Orchestra curriculums used to have a reputation of being…well, old and outdated. But high school fiddle clubs, as well as string rock or jazz bands,have helped to change that perception and even popularized string students. With this new momentum, introducing non-classical styles to your curriculumis the next step. It provides students with music they can relate to, adds a fun approach to music education and offers exciting and enjoyable ways for kids to build technique. Teaching new styles also allows you to integrate your music program with other school activities, such as history. For instance, the fiddle club can play “Bonaparte’s Retreat” when the class is studying Napoleon, or the jazz club could perform a blues tune when the class learns about slavery. And openinga school sports game with a catchy pop tune is sure to grab everyone’s attention more than a Mozart piece. That’s not to say your classical pieces should be replaced. Mixing the new with the old helps students learn and appreciate every genre, and it can be done in a way that satisfies national standards too.
With full rehearsal schedules, introducing new styles and techniques to your students can sometimes be tricky. Some things that have proven to be successful are playing a CD as the kids enter the classroom or including a brief warm-up on a tune at the beginning of every rehearsal.Another approach is to include an alternative string piece in the orchestra concert.
Regarding teaching new techniques, here are a couple of things you could try to help students familiarize themselves with one another’s parts and assist them to hear tonal, rhythmic and melodic themes. Each of these suggestions applies to both a classical or alternative string piece.
When you ask students what styles of music they listen to at home, most will say, without exception, rock or pop. It’s very rare that you’ll have a student tell you they listen to jazz, blues or fiddling, and if they do, it’s usually because their music teacher has exposed them to this genre. With that in mind, teaching teenagers their primary musical interests is a win-win for everyone involved. And as soon as you begin teaching alternative styles, you’ll be amazed at how the students suddenly perk up with interest, become more deeply involved in rehearsals, and practice more at home. Yes, it is still important to expose students and have them appreciate classical music, but it’s even more vital to keep them active on their instruments and this can be achieved by showing interest in, and respect for, their musical taste. By integrating many different styles of music through listening, discussing or playing, students develop an appreciation and understanding of the individual gifts offered by each genre.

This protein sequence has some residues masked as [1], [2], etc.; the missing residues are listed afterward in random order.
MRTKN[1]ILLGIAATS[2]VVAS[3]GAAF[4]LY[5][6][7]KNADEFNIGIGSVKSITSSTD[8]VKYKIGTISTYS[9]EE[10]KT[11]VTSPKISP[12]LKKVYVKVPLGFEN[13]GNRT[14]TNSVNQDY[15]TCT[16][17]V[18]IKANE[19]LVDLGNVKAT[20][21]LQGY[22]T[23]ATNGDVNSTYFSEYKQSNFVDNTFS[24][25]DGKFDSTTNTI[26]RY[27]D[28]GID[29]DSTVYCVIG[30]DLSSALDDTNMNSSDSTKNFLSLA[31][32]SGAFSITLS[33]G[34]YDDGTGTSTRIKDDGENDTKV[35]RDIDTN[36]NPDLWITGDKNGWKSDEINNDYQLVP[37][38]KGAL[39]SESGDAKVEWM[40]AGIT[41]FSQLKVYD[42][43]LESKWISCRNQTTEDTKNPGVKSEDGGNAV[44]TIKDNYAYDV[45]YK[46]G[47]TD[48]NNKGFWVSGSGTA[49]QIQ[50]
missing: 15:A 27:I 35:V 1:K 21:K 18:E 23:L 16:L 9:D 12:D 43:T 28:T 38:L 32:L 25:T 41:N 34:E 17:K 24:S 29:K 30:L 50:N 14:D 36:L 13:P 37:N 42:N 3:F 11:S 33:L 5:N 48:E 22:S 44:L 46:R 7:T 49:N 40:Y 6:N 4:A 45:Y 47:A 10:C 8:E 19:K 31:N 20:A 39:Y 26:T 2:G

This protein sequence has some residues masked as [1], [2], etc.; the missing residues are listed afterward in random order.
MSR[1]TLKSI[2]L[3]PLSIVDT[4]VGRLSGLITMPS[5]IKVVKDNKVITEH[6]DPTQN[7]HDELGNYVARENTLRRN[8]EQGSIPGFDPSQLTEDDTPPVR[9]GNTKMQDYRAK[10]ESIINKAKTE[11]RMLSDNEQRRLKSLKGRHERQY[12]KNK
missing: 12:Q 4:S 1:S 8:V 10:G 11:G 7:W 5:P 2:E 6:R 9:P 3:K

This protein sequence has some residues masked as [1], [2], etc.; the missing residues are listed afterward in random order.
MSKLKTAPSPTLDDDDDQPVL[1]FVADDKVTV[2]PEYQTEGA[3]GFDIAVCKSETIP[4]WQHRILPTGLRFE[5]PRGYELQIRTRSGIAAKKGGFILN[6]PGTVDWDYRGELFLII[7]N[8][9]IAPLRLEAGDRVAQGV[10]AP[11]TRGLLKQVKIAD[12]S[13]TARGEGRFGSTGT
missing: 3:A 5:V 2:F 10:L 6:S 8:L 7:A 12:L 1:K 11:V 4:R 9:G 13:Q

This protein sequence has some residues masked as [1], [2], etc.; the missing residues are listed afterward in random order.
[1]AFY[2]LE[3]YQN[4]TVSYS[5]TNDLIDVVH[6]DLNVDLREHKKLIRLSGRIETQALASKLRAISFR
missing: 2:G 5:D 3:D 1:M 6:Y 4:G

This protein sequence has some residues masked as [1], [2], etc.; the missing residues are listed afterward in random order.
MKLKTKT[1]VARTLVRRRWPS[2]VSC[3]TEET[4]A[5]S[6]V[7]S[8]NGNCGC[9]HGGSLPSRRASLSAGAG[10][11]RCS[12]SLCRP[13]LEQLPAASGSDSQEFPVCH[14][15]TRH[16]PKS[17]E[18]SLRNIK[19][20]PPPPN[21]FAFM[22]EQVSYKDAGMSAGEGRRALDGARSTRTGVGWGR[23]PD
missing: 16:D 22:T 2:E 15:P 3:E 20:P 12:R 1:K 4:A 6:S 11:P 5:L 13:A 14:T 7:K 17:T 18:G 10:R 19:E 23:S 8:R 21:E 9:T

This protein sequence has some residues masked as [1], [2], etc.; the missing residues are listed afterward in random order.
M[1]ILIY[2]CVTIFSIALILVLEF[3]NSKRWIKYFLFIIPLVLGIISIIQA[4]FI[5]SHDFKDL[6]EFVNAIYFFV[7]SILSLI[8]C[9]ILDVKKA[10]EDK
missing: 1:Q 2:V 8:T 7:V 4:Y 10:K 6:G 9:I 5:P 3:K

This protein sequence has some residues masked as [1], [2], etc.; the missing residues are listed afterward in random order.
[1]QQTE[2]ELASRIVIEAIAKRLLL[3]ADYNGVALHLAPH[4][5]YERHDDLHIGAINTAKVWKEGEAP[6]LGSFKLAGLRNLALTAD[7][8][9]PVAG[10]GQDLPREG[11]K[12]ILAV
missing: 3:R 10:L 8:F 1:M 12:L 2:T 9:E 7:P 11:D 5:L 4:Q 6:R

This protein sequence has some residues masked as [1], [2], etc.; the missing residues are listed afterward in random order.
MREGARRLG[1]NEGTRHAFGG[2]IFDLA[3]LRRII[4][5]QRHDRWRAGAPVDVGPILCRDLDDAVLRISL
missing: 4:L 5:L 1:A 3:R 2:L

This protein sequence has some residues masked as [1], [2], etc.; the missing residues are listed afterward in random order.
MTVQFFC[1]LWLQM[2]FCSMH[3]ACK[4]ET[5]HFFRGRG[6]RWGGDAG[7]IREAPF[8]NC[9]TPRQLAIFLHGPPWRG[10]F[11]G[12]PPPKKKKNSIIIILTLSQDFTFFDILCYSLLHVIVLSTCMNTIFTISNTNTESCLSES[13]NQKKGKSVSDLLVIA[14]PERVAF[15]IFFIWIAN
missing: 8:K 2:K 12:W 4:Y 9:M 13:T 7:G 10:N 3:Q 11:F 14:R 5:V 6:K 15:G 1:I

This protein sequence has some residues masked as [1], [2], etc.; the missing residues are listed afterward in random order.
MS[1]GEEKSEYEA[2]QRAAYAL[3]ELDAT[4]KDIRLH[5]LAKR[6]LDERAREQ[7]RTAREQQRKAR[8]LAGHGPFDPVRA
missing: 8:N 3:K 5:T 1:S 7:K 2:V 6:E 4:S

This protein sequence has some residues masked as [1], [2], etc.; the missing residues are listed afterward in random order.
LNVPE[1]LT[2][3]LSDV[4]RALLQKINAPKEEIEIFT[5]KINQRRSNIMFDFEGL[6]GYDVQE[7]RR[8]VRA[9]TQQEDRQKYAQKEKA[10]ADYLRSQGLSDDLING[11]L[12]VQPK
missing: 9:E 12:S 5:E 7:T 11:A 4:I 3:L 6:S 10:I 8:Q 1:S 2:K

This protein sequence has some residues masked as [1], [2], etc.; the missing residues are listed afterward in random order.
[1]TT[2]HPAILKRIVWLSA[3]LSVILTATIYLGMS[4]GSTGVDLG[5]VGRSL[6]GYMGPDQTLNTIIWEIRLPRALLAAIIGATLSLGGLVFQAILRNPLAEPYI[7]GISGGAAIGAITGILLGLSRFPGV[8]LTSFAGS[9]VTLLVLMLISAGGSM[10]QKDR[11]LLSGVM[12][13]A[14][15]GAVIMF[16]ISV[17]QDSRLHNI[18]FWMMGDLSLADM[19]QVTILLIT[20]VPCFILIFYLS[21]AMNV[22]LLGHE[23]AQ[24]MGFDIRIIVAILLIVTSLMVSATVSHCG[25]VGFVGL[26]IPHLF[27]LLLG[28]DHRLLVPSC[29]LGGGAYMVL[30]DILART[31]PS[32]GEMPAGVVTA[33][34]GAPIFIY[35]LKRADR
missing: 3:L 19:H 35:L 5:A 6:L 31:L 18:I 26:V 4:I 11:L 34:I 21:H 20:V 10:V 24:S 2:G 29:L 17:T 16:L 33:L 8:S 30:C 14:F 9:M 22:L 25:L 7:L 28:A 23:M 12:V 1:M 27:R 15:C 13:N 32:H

Fiddling is a highly rhythmic, group-oriented activity and young people as well as adult beginners usually experience earlier success with a fiddling tune than a classical one. Why? There are several reasons.
A classical piece tends to be very long and is only performed once whereas a fiddle tune melody is short and repeated over and over again.
The group learning process of a fiddle tune helps players memorize better while a classical piece is played solo or within a section against other parts.
Classical pieces require the player to adjust one’s pitch alone or against harmonized orchestral parts whereas a fiddle tune has the violin, viola and cello playing the same melody in unison.
Last but not least, fiddle tunes are highly rhythmic and generate a lot of energy, which keeps students engaged and interested.
Blues and jazz should definitely be included into your orchestra curriculum. Both are America’s classical music and have evolved to become a national and international expression. Jazz continues to produce informal improvisations that become crystallized into repeatable forms and that’s something everymusic student should be exposed to.